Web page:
an acceptable uranium ingot. (Since there is no cadmium involved in the operation of the Mark V electrorefiner, the operation of the cathode processor is simplified.)

Collection efficiencies for uranium deposits in the Mark IV range from 42 to 78 percent. They are stated to be less than 100 percent because of loss of uranium that falls from the cathode during deposition. (This uranium is not actually lost but falls into the cadmium cathode, from which it may be recovered by subsequent anodization into the molten process salt and then deposited onto the cathode mandrel.)

Crucibles

Material for the cathode processor crucible is still being evaluated to minimize the uranium loss (more than the design specification of 1 percent) to the crucible itself. When process salt and cadmium salt are present in addition to the uranium, graphite crucibles are attacked, with changes in the quality of the uranium ingot, formation of loose dross, appearance of a heavy surface scale, and poor release of the ingot from the crucible. Beryllia crucibles were stated in a presentation to the committee to “look favorable,” but it is not clear from data so far in evidence that beryllia is the answer. Large beryllia crucibles were found to be subject to thermal stress failure, and small crucibles exhibited poor ingot release. Since the Mark V will not have one of the troublesome elements—cadmium—it is not clear whether the crucible failure problems will persist with that unit.4

Project Schedule

As indicated in the Spent Fuel Treatment Project Schedules supplied by ANL, blanket assembly treatment will not start until March 1998 at the earliest, although installation of the Mark V unit at ANL-W was scheduled to begin in the summer of 1997. Heretofore it has not been clear to the committee whether both of these electrorefiners are to operate at the same time during the EBR-II fuel treatment demonstration. Further, it was not clear what effect, if any, the EA-mandated reduced scale of the demonstration would have on the operation of the equipment. Based on presentations to the committee, it now appears that there will be no adverse effect, either in electrorefiner operation or in demonstrating the success of the process. In any event, both electrorefiners are needed to complete the demonstration on the projected schedule.

Demonstration Project Implementation Plan

In the March 1997 report (NRC, 1997a), the committee noted the benefits to be gained by formalizing the organizational arrangements of the demonstration project, both at ANL-E and ANL-W and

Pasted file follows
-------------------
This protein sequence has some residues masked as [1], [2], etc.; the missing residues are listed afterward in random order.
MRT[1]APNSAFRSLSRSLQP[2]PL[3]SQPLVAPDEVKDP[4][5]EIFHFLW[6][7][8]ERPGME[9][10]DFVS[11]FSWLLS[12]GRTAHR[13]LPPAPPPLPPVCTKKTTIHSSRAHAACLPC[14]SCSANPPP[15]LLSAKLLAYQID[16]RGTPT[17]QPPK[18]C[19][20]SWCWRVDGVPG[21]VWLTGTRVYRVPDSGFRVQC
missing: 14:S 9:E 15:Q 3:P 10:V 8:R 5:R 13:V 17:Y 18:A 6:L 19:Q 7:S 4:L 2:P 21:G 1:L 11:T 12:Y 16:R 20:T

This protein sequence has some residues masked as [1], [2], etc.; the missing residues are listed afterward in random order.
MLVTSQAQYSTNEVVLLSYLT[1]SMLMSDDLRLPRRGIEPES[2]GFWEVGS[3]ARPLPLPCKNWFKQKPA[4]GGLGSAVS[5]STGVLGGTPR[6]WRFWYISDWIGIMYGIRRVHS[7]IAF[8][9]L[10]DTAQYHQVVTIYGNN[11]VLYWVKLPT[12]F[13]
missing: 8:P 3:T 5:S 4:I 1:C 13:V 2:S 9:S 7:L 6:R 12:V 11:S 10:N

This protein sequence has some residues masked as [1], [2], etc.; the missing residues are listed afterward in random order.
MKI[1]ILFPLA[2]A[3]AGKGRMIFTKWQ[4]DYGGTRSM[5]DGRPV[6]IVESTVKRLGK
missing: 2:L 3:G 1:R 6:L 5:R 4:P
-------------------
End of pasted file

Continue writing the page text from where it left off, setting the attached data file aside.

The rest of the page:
4  

Presented by R. W. Benedict, Argonne National Laboratory, on May 15, 1997, Argonne, Ill.



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ELECTROMETALLURGICAL TECHNIQUES FOR DOE SPENT FUEL TREATMENT: STATUS REPORT ON ARGONNE NATIONAL LABORATORY'S R&D ACTIVITY THROUGH SPRING 1997 an acceptable uranium ingot. (Since there is no cadmium involved in the operation of the Mark V electrorefiner, the operation of the cathode processor is simplified.) Collection efficiencies for uranium deposits in the Mark IV range from 42 to 78 percent. They are stated to be less than 100 percent because of loss of uranium that falls from the cathode during deposition. (This uranium is not actually lost but falls into the cadmium cathode, from which it may be recovered by subsequent anodization into the molten process salt and then deposited onto the cathode mandrel.) Crucibles Material for the cathode processor crucible is still being evaluated to minimize the uranium loss (more than the design specification of 1 percent) to the crucible itself. When process salt and cadmium salt are present in addition to the uranium, graphite crucibles are attacked, with changes in the quality of the uranium ingot, formation of loose dross, appearance of a heavy surface scale, and poor release of the ingot from the crucible. Beryllia crucibles were stated in a presentation to the committee to “look favorable,” but it is not clear from data so far in evidence that beryllia is the answer. Large beryllia crucibles were found to be subject to thermal stress failure, and small crucibles exhibited poor ingot release. Since the Mark V will not have one of the troublesome elements—cadmium—it is not clear whether the crucible failure problems will persist with that unit.4 Project Schedule As indicated in the Spent Fuel Treatment Project Schedules supplied by ANL, blanket assembly treatment will not start until March 1998 at the earliest, although installation of the Mark V unit at ANL-W was scheduled to begin in the summer of 1997. Heretofore it has not been clear to the committee whether both of these electrorefiners are to operate at the same time during the EBR-II fuel treatment demonstration. Further, it was not clear what effect, if any, the EA-mandated reduced scale of the demonstration would have on the operation of the equipment. Based on presentations to the committee, it now appears that there will be no adverse effect, either in electrorefiner operation or in demonstrating the success of the process. In any event, both electrorefiners are needed to complete the demonstration on the projected schedule. Demonstration Project Implementation Plan In the March 1997 report (NRC, 1997a), the committee noted the benefits to be gained by formalizing the organizational arrangements of the demonstration project, both at ANL-E and ANL-W and 4   Presented by R. W. Benedict, Argonne National Laboratory, on May 15, 1997, Argonne, Ill.